EU research project focuses on radon and NORM

28 September 2020

An extensive EU-funded research project has been launched to investigate the effects of chronic exposure to low doses of radon and other naturally occurring radioactive material (NORM) on humans and the environment. The EUR22 million (USD26 million), five-year RadoNorm project involves 56 partners from 22 European countries.

A map showing indoor radon levels in Europe (Image: European Geoscience Union)

The project has received funding of EUR18 million from the European Union's Horizon 2020 research and innovation programme. The RadoNorm project began at the start of this month and will run until August 2025. It is being coordinated by Germany's Federal Office for Radiation Protection. Its participants include Belgium's Nuclear Research Centre (SCK-CEN); Finland's Radiation and Nuclear Safety Authority; France's Institute for Radiological Protection and Nuclear Safety; Sweden's Radiation Safety Authority; and the UK's Department of Health.

All minerals and raw materials contain radionuclides of natural origin. The most important for the purposes of radiation protection are the radionuclides in the U-238 and Th-232 decay series. For most human activities involving minerals and raw materials, the levels of exposure to these radionuclides are not significantly greater than normal background levels and are not of concern for radiation protection. However, certain work activities can give rise to significantly enhanced exposures that may need to be controlled by regulation.

NORM potentially includes all radioactive elements found in the environment. However, the term is used more specifically for all naturally occurring radioactive materials where human activities have increased the potential for exposure compared with the unaltered situation. Long-lived radioactive elements such as uranium, thorium and potassium and any of their decay products, such as radium and radon, are examples of NORM.

Industries which process NORM include, specifically the mining of any ores (uranium is already controlled); rare earths, thorium and niobium/tantalum ore extraction; oil and gas production; titanium dioxide pigment production; thermal phosphorus; zircon and zirconium; phosphate fertilisers; cement; geothermal energy production; coal-fired power plants; phosphoric acid production; iron production; tin/lead/copper smelting; and ground water filtration facilities.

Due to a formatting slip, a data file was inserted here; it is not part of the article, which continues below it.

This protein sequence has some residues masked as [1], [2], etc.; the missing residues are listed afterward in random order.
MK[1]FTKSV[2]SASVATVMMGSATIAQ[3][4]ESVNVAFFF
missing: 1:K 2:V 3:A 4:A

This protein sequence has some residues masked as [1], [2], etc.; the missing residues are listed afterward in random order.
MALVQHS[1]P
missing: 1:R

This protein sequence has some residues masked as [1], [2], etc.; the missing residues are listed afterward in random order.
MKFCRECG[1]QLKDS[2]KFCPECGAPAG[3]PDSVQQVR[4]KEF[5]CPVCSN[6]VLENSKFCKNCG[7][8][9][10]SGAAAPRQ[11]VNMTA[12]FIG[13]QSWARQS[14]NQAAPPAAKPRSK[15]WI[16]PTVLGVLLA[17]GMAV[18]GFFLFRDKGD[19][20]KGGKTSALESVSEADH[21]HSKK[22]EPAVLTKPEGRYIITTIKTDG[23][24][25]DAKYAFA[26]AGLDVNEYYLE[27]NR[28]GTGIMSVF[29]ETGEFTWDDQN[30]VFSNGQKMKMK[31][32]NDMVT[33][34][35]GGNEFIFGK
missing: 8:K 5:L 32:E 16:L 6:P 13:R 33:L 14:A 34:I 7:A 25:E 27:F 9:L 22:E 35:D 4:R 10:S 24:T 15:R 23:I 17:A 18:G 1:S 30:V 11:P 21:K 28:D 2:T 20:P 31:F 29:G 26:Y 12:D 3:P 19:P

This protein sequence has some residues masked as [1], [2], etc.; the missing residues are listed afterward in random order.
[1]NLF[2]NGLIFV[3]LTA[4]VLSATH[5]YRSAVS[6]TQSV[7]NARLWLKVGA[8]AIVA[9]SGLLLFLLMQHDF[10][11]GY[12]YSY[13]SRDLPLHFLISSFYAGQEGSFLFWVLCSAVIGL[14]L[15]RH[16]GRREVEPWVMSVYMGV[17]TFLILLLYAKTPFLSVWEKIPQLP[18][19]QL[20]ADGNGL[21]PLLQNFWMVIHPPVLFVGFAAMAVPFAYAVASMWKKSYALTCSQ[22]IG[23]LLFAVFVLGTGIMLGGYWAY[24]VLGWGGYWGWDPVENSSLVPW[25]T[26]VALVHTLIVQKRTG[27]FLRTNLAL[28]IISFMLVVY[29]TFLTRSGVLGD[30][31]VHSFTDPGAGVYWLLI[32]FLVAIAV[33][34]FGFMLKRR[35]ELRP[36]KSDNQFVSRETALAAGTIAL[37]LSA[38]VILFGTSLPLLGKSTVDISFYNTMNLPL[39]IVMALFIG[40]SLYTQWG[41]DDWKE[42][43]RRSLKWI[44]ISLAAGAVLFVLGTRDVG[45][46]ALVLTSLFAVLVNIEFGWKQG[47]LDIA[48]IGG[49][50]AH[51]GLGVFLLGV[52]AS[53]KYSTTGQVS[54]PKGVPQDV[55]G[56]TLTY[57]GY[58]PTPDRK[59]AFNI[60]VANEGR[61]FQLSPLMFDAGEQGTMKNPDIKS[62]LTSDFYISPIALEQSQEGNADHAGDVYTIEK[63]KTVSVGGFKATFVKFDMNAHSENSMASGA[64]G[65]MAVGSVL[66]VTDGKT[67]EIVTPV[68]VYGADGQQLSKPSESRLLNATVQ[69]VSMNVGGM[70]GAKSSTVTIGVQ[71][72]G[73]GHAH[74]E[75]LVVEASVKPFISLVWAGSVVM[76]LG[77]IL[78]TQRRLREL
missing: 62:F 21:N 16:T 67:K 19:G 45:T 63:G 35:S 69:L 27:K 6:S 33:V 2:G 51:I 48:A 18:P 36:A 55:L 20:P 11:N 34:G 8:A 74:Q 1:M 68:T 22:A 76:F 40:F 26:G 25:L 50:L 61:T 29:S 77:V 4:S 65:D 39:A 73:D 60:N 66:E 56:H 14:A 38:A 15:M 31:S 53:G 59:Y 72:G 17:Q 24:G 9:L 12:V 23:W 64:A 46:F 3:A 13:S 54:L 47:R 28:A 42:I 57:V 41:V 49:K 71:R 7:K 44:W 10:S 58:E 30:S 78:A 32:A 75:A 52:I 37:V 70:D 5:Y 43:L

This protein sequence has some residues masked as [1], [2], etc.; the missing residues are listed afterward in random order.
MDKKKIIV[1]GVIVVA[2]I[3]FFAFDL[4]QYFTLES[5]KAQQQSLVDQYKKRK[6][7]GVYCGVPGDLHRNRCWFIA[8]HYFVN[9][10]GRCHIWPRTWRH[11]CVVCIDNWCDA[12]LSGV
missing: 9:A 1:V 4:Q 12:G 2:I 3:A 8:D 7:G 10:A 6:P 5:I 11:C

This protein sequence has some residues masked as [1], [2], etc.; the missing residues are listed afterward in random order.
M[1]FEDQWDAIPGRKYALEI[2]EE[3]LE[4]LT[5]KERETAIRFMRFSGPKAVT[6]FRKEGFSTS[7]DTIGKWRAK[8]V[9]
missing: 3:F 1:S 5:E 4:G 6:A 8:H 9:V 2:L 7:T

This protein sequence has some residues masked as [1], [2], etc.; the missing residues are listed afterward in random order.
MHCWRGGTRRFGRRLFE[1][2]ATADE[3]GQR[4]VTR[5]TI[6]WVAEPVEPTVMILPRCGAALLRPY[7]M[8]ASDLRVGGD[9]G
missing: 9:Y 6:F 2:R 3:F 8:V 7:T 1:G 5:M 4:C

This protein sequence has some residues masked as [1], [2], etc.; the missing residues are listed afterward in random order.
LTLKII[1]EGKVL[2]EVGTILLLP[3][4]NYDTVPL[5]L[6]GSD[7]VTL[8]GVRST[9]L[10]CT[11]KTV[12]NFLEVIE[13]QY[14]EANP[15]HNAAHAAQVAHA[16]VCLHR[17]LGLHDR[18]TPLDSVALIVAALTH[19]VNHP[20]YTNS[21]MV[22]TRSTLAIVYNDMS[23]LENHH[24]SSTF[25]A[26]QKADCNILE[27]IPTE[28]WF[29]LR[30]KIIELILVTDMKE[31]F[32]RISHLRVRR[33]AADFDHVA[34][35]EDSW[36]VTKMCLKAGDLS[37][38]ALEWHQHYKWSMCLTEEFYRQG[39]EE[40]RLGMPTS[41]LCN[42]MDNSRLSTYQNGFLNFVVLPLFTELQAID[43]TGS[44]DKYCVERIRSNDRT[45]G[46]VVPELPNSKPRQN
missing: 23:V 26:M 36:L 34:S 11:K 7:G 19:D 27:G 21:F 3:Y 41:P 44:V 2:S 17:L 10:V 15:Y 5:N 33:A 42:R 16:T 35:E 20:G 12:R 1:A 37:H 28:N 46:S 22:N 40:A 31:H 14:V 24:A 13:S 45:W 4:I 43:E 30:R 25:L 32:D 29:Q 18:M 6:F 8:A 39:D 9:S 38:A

The RadoNorm participants said the project is designed to initiate and perform research and technical development in support of EU Member States, associated countries and the European Commission in their efforts to implement the European radiation protection Basic Safety Standards. The research project will target all relevant steps of the radiation risk management cycle for radon and NORM exposure situations. RadoNorm aims to reduce scientific, technical and societal uncertainties by initiating and performing research and technical developments, and integrating education and training in all research and development activities. It will disseminate the project achievements through targeted actions to the public, stakeholders and regulators.

The project aims to map out radon and NORM exposures, develop new dosimetry techniques, evaluate impact on health and ecology, increase understanding of societal aspects and integrate uniform training into companies working with such materials.

"The great strength of the RadoNorm project is the cross-pollination between numerous scientific disciplines," said Tanja Perko, project co-ordinator at SCK-CEN. "It brings together researchers from lots of areas: both in the natural sciences and in the social sciences."

Researched and written by World Nuclear News